You see, the Cold War claimed its greatest casualty in 1980 - some 2,500 athletes from 65 countries that had significant objections to the Soviet Union's invasion of Afghanistan. The Games had been set to take place in Moscow, and organizers believed that cutting off the incoming rush of acid-washed jeans and rock music that would have accompanied the western athletes would cripple the USSR's economy and pressure the mega-power into withdrawing its troops. Time would later show that these capitalist pigs were actually doing the powers that be at the Kremlin a favor, but the Soviets stood resolute despite the mounting political pressure.
As the war in Afghanistan waged on, the protesting countries pulled their kindergarten card. They took their ball and went home, deciding that they didn't need to party with Communists to have a good time. In fact, they were going to have their own Olympics - with hookers! And blackjack! And a fanbase best known for their prodigious aim with D-cell batteries! The boycotting athletes convened in Philadelphia for the Liberty Bell Classic that summer, and while several athletes posted results that would have won gold in Moscow, their pursuit was ultimately fruitless.
This politically-driven initiative had prevented more than 500 American athletes from plying their trade in Moscow. That dearth of athletes led to massive medal gains for communist countries and delayed Foreigner from reaching the Soviet capital for another six years. While this prolonged the careers of the boys in RATT and W.A.S.P. for a few extra years, it also lit a competitive fire under the asses of every American athlete who had been denied their chance at Olympic gold in Moscow. Holdovers from that 1980 never-was team were hungry, and they were going to have an easier path to the podium than ever before.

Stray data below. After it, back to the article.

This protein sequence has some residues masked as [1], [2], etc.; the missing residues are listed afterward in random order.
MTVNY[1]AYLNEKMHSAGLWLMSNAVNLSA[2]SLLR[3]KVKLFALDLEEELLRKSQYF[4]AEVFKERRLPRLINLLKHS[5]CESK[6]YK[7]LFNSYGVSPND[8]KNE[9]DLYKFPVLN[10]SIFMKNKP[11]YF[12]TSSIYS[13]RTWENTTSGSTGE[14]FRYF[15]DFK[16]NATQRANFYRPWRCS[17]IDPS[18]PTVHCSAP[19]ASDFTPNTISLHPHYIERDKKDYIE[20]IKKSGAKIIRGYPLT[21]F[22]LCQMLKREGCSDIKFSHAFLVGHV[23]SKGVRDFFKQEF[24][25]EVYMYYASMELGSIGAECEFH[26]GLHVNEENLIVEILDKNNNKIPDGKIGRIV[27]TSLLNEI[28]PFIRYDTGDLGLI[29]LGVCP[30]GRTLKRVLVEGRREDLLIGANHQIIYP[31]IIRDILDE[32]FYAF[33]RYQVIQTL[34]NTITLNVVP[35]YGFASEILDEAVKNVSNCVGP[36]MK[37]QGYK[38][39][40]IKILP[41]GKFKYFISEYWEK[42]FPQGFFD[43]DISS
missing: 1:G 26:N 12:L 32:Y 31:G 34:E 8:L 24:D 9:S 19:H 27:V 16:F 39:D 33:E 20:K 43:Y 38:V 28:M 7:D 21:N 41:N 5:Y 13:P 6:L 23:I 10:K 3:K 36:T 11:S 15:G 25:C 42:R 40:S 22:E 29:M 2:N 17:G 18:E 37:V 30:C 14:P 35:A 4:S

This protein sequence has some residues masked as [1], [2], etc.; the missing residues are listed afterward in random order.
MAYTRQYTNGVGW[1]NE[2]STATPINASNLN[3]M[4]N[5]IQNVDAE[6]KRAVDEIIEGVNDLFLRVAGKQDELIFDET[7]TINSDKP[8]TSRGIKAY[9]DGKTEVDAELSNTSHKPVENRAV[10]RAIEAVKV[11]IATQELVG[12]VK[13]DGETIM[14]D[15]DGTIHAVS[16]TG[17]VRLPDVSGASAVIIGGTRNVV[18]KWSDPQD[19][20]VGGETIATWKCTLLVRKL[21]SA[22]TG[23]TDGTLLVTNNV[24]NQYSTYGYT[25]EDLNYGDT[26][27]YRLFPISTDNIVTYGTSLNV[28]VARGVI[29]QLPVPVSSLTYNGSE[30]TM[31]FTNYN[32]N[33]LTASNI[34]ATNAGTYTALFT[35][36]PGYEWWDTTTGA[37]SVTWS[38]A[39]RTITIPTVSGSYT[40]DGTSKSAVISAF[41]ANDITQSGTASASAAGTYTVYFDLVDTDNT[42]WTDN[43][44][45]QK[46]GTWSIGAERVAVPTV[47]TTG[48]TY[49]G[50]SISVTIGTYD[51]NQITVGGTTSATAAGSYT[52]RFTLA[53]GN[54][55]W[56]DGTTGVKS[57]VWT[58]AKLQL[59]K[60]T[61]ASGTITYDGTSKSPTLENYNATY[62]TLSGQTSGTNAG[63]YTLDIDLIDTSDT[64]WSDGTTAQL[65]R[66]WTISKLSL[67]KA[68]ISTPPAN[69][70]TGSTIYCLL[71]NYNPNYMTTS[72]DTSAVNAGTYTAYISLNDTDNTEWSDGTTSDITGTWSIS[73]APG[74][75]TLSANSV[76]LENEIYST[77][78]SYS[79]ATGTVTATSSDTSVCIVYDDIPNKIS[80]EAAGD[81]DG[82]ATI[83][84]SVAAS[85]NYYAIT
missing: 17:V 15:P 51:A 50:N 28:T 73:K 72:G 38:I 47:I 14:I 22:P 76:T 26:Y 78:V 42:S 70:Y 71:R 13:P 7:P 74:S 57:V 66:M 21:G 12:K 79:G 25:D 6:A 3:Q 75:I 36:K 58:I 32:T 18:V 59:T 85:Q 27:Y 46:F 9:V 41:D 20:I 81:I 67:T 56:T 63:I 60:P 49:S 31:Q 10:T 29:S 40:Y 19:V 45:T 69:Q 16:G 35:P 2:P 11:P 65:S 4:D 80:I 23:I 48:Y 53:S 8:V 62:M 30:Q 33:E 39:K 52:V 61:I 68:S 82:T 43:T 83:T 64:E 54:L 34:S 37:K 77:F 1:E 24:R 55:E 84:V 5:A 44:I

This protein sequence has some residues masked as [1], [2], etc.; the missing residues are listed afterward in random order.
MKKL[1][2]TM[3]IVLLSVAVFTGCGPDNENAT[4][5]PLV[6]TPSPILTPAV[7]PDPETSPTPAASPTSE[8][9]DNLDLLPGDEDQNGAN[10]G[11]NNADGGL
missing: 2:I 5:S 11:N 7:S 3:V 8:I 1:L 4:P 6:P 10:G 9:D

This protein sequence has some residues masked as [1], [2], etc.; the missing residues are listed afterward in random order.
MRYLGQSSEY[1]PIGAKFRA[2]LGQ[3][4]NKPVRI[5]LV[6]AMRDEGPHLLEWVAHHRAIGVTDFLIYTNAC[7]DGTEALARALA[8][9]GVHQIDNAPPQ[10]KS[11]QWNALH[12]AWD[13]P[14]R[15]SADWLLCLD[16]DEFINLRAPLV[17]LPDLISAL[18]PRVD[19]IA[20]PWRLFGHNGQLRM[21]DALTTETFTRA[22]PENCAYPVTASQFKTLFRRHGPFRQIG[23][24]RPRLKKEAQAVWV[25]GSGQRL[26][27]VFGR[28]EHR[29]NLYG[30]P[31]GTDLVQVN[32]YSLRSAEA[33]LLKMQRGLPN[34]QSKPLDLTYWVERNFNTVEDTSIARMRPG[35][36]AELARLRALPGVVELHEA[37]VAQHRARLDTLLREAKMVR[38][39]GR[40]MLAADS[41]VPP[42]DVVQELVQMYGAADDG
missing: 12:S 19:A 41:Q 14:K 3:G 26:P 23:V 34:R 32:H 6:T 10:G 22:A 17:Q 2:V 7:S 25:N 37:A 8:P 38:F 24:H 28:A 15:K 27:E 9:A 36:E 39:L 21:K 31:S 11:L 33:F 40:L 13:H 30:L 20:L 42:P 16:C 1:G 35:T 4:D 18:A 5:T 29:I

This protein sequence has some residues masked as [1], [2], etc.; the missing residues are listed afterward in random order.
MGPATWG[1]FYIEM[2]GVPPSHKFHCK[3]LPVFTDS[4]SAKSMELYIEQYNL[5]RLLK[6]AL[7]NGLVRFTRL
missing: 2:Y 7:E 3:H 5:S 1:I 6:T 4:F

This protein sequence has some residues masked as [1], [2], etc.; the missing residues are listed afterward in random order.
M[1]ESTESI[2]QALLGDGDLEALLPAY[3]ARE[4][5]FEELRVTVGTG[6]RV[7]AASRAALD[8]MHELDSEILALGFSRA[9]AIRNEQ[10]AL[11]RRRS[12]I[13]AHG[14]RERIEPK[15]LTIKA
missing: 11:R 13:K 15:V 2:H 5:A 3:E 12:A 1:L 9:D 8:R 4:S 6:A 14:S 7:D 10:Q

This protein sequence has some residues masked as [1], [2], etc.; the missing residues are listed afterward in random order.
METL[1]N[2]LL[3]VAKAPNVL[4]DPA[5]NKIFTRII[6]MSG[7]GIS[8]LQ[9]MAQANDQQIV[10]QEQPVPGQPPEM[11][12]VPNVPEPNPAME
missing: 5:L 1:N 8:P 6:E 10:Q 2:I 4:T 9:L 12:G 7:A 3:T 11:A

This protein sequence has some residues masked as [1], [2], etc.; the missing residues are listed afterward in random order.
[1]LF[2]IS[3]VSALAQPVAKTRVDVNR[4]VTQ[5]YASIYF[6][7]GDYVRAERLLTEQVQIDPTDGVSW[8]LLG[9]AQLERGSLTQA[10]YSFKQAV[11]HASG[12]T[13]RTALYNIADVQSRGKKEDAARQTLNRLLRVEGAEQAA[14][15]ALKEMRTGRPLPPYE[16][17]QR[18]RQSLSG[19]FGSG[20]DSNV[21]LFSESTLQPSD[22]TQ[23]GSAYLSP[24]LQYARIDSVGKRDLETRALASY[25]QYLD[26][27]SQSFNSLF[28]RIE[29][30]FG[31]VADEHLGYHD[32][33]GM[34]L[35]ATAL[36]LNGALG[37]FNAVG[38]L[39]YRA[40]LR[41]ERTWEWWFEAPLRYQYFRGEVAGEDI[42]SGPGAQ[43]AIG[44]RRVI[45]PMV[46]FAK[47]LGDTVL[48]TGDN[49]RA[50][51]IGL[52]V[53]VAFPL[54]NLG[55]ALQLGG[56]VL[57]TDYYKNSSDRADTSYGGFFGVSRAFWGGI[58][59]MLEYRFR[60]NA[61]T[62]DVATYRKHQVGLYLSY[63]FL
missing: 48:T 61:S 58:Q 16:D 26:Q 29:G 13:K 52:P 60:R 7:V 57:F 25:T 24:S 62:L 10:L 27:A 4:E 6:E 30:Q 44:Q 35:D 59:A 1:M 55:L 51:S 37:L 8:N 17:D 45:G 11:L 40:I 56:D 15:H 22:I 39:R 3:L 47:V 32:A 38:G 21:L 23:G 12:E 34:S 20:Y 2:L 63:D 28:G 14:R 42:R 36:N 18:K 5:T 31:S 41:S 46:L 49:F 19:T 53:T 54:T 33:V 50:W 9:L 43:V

Unfortunately for McDonald's, the Cold War had not ended by 1983, regardless of how many cookie bouquets Ronald Reagan shipped to Leonid Brezhnev each summer. The higher-ups at the Kremlin decided that one bitch move deserved another and pulled nearly every Communist country from the '84 Games. The dominant athletes of the Soviet Union? They were gone. East Germany's record-setting swimmers and their penis-hiding swimsuit technology? Gone. North Korea's intense focus on ping pong? Also gone, though records would later show that Kim Jong-Il won platinum medals in every event while acting as his own horse during Dressage.
Only Best Korea was invited to the 1980 Olympic Games. via upload.wikimedia.org
That left America to compete against Romania, the Germany that cared more about the Scorpions than track and field, and a China that had yet to realize that eight-year-olds make the best gymnasts. The U.S. had 615 athletes qualify for the '84 Games. Canada, their northern neighbor for whom summer can be counted down in hours, was the only other country to send more than 400. This was presumably because bus tickets from Alberta are inexpensive.